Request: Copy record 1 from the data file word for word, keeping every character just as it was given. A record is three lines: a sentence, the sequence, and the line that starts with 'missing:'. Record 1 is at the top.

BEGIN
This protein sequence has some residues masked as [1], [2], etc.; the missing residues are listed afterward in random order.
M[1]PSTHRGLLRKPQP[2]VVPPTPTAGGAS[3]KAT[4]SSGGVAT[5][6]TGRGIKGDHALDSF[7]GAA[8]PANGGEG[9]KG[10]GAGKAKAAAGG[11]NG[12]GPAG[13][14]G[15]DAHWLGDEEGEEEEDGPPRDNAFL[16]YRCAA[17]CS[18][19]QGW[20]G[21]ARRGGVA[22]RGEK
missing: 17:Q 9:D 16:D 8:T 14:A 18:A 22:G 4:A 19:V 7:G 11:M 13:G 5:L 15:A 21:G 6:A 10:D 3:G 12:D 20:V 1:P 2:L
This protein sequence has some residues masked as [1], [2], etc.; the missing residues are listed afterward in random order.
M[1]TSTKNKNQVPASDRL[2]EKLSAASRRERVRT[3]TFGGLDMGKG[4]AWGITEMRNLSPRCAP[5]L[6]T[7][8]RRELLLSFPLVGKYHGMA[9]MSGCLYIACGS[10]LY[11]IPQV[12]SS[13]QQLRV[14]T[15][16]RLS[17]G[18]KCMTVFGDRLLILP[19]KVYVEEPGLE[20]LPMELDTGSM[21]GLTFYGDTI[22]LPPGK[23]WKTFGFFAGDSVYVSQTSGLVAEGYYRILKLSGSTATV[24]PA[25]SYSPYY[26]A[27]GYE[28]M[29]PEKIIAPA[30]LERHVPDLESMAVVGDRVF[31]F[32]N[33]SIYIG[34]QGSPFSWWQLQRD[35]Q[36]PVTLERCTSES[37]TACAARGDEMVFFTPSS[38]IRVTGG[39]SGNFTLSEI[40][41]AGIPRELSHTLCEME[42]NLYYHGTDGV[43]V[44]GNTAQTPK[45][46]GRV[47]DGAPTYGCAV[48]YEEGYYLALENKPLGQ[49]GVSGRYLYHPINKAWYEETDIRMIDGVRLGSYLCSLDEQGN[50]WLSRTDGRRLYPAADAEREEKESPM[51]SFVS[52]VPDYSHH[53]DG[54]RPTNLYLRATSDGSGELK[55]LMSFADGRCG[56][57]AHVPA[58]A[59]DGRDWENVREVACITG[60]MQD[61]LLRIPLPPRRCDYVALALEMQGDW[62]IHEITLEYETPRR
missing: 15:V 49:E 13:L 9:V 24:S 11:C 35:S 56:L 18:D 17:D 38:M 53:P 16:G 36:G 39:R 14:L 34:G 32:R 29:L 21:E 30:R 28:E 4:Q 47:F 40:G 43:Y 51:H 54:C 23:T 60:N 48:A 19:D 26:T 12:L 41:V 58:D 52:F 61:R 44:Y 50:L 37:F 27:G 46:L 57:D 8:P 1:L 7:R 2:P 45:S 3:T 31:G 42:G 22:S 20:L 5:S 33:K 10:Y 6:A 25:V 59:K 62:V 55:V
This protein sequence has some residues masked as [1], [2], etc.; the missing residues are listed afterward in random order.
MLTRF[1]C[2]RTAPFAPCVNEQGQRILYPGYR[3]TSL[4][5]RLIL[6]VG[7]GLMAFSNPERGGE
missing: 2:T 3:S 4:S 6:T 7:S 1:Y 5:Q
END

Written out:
This protein sequence has some residues masked as [1], [2], etc.; the missing residues are listed afterward in random order.
M[1]PSTHRGLLRKPQP[2]VVPPTPTAGGAS[3]KAT[4]SSGGVAT[5][6]TGRGIKGDHALDSF[7]GAA[8]PANGGEG[9]KG[10]GAGKAKAAAGG[11]NG[12]GPAG[13][14]G[15]DAHWLGDEEGEEEEDGPPRDNAFL[16]YRCAA[17]CS[18][19]QGW[20]G[21]ARRGGVA[22]RGEK
missing: 17:Q 9:D 16:D 8:T 14:A 18:A 22:G 4:A 19:V 7:G 11:M 13:G 5:L 15:A 21:G 6:A 10:D 3:G 12:D 20:V 1:P 2:L